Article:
The Reliable Replacement Warhead Program: Background and Current Developments
LIBRARY OF CONGRESS WASHINGTON DC CONGRESSIONAL RESEARCH SERVICE
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Most current U.S. nuclear warheads were built in the 1970s and 1980s and are being retained longer than was planned. Yet they deteriorate and must be maintained. To correct problems, a Life Extension Program LEP, part of a larger Stockpile Stewardship Program SSP, replaces components. Modifying some components would require a nuclear test, but the United States has observed a test moratorium since 1992. Congress and the Administration prefer to avoid a return to testing, so LEP rebuilds these components as closely as possible to original specifications. With this approach, the Secretaries of Defense and Energy have certified stockpile safety and reliability for the past 12 years without nuclear testing. NNSA argues it will become harder to certify current warheads with LEP because small changes may undermine confidence in warheads, perhaps leading to nuclear testing, whereas new-design replacement warheads created by the RRW program will be easier to certify without testing. Critics believe LEP and SSP can maintain the stockpile indefinitely. They worry that untested RRWs may make testing more likely and question cost savings, given high investment cost. They note that there are no military requirements for new weapons. Others feel that neither LEP nor RRW can provide high confidence over the long term, and would resume testing. Another point of view is that either LEP or RRW will work without nuclear testing. This report provides background and tracks legislation. It will be updated to reflect final FY2010 congressional action on RRW. See also CRS Report RL33748, Nuclear Warheads The Reliable Replacement Warhead Program and the Life Extension Program, by Jonathan Medalia, which compares these two programs in detail.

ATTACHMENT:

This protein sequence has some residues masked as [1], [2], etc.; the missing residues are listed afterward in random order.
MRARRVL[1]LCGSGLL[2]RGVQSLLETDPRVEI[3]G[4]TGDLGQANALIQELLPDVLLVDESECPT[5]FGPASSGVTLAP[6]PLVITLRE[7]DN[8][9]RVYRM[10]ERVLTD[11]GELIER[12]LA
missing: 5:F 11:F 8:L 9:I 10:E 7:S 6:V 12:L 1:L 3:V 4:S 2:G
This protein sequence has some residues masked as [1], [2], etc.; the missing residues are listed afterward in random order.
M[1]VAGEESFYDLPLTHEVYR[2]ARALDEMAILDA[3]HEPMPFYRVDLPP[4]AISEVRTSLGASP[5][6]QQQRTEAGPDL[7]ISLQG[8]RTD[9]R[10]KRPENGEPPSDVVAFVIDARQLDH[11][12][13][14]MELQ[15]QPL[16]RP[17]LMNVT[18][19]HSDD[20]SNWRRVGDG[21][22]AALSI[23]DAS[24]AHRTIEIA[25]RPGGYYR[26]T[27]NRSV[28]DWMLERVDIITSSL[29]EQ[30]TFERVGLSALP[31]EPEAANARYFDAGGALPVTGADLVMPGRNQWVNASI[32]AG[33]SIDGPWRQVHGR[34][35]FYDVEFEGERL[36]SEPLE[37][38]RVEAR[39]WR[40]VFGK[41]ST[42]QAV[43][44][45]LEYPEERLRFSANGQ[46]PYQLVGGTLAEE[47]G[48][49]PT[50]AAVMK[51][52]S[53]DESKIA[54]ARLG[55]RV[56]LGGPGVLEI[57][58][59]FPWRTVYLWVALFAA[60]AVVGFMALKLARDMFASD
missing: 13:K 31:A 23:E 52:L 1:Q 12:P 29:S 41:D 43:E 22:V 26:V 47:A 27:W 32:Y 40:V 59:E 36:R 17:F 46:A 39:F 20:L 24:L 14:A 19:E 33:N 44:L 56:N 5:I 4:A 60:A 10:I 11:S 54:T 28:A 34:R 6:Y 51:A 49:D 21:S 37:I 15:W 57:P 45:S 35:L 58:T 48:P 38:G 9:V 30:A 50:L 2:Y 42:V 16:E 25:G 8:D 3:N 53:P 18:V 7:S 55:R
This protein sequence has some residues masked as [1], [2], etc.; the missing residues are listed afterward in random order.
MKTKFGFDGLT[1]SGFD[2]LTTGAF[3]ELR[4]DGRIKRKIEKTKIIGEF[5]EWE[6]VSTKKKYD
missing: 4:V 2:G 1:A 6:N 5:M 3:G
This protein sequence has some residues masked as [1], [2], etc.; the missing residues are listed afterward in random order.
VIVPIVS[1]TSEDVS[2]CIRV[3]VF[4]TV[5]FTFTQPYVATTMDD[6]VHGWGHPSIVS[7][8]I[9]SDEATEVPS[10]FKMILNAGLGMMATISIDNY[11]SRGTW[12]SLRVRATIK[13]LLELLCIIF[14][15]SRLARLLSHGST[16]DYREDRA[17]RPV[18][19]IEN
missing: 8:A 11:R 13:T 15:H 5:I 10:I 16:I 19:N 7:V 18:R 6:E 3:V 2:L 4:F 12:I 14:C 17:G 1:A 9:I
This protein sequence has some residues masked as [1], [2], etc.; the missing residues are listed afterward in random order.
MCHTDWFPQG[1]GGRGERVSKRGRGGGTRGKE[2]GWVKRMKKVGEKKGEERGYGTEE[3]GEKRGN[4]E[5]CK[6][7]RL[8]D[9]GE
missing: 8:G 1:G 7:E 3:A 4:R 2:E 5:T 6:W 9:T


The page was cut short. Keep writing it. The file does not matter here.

- Administration and Management
- Nuclear Weapons